Buffalo Deaconess Home of the Methodist Episcopal Church is renamed Gateway (Methodist Home for Children). Simultaneously, the Protestant Home for Unprotected Children opens Camp Cummings, a summer camp, for its residents and a group home for young men named Hughson House.
The Protestant Home for Unprotected Children opens its Niagara Day Care Center.
The Protestant Home for Unprotected Children is renamed Longview Niagara. Meanwhile, Gateway launches its Community Services Foster Care Program in Rochester and Jamestown, New York.
Longview-Niagara begins serving children at the St. John’s North and South Agency Operated Boarding Homes.
Gateway’s Lynde School is expanded to provide comprehensive elementary and secondary education.
Gateway begins offering Day Treatment at its Lynde School for students with educational, as well as emotional, social and behavioral challenges.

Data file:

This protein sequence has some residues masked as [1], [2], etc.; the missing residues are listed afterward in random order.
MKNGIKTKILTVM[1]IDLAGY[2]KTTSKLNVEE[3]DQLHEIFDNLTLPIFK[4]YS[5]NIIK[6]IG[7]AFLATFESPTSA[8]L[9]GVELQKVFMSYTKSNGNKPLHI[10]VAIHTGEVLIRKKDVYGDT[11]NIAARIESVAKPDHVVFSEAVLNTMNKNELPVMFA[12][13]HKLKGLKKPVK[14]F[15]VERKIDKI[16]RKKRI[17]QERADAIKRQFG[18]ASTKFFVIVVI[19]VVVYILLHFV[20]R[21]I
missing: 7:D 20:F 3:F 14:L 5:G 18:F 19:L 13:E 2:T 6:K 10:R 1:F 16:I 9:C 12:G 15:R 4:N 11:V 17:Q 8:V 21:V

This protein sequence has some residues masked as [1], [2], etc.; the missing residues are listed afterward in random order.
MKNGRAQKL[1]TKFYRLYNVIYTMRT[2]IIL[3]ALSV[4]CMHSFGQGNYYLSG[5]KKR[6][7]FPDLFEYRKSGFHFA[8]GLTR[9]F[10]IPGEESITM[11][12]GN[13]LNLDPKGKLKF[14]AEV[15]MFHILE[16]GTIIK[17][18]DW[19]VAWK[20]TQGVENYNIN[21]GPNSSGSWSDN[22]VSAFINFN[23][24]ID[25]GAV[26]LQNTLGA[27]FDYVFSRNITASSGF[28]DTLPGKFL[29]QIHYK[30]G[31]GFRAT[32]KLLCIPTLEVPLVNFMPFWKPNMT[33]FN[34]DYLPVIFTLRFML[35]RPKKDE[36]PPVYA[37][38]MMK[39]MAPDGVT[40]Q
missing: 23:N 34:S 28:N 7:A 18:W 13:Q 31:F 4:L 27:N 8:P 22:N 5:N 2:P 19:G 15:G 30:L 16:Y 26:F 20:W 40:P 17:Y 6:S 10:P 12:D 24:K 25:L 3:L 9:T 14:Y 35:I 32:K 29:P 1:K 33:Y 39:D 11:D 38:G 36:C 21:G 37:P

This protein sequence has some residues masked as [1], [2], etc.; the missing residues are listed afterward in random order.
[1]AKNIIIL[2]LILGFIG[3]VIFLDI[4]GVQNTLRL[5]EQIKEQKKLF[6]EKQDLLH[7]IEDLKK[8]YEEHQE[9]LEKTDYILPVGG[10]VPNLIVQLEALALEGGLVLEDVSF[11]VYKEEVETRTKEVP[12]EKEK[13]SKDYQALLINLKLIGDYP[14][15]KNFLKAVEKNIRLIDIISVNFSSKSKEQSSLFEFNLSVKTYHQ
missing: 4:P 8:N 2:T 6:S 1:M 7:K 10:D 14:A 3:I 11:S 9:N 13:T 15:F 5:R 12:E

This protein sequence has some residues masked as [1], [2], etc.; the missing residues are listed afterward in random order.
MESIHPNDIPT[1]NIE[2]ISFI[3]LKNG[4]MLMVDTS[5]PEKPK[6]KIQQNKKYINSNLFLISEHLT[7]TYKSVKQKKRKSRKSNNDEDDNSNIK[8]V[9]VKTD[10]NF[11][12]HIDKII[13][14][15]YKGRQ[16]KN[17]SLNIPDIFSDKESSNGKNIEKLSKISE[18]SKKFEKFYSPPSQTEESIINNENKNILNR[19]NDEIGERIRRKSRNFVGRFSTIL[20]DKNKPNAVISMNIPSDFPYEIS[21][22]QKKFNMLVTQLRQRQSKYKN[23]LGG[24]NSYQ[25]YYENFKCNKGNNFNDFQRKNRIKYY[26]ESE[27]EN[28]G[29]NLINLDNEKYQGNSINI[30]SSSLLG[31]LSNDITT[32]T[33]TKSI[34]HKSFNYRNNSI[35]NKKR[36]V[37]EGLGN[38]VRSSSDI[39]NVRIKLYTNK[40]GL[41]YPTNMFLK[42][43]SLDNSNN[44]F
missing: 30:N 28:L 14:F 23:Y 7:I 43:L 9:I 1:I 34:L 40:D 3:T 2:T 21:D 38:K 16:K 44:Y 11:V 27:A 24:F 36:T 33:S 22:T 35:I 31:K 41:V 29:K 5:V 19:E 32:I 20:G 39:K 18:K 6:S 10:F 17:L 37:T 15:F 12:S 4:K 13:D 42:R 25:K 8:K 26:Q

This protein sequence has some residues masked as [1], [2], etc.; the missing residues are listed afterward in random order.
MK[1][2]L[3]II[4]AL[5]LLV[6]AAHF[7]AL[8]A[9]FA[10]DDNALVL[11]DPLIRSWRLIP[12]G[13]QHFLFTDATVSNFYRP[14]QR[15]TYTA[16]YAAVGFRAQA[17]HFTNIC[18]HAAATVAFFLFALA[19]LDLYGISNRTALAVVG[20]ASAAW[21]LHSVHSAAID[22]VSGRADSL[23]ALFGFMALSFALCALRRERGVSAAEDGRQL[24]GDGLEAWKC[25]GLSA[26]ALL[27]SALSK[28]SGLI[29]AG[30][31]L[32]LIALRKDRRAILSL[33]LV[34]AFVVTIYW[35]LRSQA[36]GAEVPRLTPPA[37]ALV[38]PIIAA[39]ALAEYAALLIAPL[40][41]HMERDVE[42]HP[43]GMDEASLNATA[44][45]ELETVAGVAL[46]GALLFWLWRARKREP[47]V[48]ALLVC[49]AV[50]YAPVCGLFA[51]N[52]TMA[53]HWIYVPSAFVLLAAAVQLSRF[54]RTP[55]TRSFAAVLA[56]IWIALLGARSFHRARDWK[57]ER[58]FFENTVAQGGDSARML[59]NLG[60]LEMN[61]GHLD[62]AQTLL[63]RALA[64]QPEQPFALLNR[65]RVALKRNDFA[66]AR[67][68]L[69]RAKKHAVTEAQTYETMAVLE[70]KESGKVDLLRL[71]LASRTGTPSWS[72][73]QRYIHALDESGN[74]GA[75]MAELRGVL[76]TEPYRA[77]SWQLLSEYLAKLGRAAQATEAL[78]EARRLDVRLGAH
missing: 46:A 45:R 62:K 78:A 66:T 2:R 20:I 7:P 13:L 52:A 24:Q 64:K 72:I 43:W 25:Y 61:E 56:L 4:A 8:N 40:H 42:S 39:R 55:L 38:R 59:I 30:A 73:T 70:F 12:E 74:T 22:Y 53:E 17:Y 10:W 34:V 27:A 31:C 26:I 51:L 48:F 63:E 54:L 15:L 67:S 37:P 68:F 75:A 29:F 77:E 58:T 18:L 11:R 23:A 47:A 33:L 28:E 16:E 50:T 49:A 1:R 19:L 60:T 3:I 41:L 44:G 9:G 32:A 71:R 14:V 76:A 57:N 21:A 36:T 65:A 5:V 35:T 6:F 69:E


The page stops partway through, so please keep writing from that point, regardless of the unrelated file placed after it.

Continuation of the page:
Gateway opens a Therapeutic Preschool and begins offering adoption services for children in care.
Gateway launches its Supervised Independent Living Program, or SILP, for teens and young adults, too old for foster care and too young to care for themselves.
Gateway begins offering Preventive Respite services for children and families in need of temporary care and assistance.
Gateway and Longview Niagara merge to become Gateway-Longview.
The Gateway Longview Foundation is formed to provide financial support to sustain the agency’s programs and services.
Gateway Longview’s Community Services department moves from the Ellicott Square Building in downtown Buffalo, New York, into the Gateway Longview facility at 605 Niagara Street to consolidate programming. Mother/Baby SILP is added to better serve teenage mothers and their children.
Gateway Longview opens its Mother/Baby Group Home. Meanwhile, Gateway Longview’s Elementary Day School/Treatment program moves into the Sacred Heart School.
Gateway Longview adds Tradition Preventive Respite services to its Preventive Services programs. Additionally, Families United, a teen parenting program, joins forces with Gateway Longview. Finally, Gateway Longview’s group home in Williamsville, New York, officially becomes an Ed Block Courage House.